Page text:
Wednesday, May 28, 2008

Cardiff : Characters


Just got back from a brilliant photography exhibition entitled "Cardiff : Characters" by Dan Green (check out his website here). The photos are a fascinating selection of people regularly seen around Cardiff. I walk around Cardiff a lot and I see many of these characters in the background, but suddenly they are brought into the foreground and add to the richness and texture of the city. Somehow you can never see Cardiff the same again after seeing this exhibition. Unfortunately it ends tomorrow. But Dan has big plans for extending it and making it an on-going project.


As part of the exhibition, Dan - together with the production company widelode - has edited together some of his video clips with the people and the sounds forming a funky soundtrack. Hopefully it will be available on DVD soon because it's well worth a watch!


As Cardiff takes a new shape with the development of St. David's 2, this exhibition helps us to remember that the city is all about the people. And in the days of stylised shopping centres, it's the characters who make the place.

Tuesday, May 20, 2008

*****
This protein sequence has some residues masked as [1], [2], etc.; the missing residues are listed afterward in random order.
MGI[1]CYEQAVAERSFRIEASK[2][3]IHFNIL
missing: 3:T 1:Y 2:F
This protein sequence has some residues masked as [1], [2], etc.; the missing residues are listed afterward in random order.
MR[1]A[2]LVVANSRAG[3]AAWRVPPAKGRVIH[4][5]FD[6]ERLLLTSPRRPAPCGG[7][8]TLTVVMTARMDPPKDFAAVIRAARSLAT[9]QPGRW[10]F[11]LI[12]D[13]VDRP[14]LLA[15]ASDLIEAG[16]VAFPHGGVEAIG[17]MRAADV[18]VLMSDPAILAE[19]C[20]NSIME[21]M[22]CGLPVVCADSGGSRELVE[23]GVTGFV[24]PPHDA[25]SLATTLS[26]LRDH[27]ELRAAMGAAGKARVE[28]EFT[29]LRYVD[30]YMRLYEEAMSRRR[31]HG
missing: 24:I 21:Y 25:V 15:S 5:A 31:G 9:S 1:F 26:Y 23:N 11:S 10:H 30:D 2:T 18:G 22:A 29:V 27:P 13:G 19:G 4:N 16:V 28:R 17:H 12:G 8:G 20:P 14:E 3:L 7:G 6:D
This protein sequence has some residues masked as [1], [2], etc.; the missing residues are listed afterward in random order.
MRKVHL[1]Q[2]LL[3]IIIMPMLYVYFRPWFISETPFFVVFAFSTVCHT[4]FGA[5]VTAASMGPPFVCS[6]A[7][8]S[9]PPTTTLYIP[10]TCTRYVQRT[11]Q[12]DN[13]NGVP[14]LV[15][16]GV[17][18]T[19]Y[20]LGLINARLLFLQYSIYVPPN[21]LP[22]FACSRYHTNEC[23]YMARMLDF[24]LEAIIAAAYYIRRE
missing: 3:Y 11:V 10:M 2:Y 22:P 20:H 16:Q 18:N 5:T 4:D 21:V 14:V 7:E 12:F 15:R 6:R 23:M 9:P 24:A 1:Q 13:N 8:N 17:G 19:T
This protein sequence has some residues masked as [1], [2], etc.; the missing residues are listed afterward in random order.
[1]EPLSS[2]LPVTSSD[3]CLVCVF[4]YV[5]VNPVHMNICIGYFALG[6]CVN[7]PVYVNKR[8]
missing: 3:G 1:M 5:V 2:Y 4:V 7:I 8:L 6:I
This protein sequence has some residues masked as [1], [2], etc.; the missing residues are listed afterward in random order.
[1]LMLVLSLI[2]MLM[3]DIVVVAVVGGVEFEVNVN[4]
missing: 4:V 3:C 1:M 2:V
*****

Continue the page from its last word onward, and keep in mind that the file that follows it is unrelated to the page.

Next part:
Red Dragon Craft Fair

For a great review of the last Red Dragon Craft Fair, and an intro to a lovely blogger, visit:

http://www.chopped-tomatoes.com/eucatree-bud-debut

Friday, May 16, 2008

Revaluing

I’m reading “Hot Button Marketing” by Barry Feig. One chapter, in particular, struck me as being pertinent. It’s about a group of people he names “Revaluers”. I’ve taken his basic idea and recast it in the light of my own experience and relationships.

Revaluers are the 50-somethings who are entering into yet another phase of their lives after having had the idealism of youth, a desire to “make a difference”, a career and sometimes a family. Now they’re taking stock – revaluing.

Retirement is on the not-so-distant horizon, but they’re not ready for it. They have too much health, energy and a desire still to get something out of life. At the same time, they are more aware than ever of their frailty and mortality as they see themselves or their peers succumbing to ill-health and death. Children are growing up and leaving home, marriages are failing and parents are passing on. They never really thought about all this and didn’t particularly plan for it. Neither are they sure they’re ready for it. The question that’s beginning to form - much as they don’t want it to – is “Is that it?”.

All their lives they’ve had to make hard decisions based on what they were told they should do, often finding context and meaning in organisations, structures and relationships. Now they’re reaching – or have reached - the stage that they can begin to revalue their lives and invest freely without having family to support or others to answer to. They are no longer young, but not yet old. They are in transition. They are revaluing with a mixture of regret and anticipation.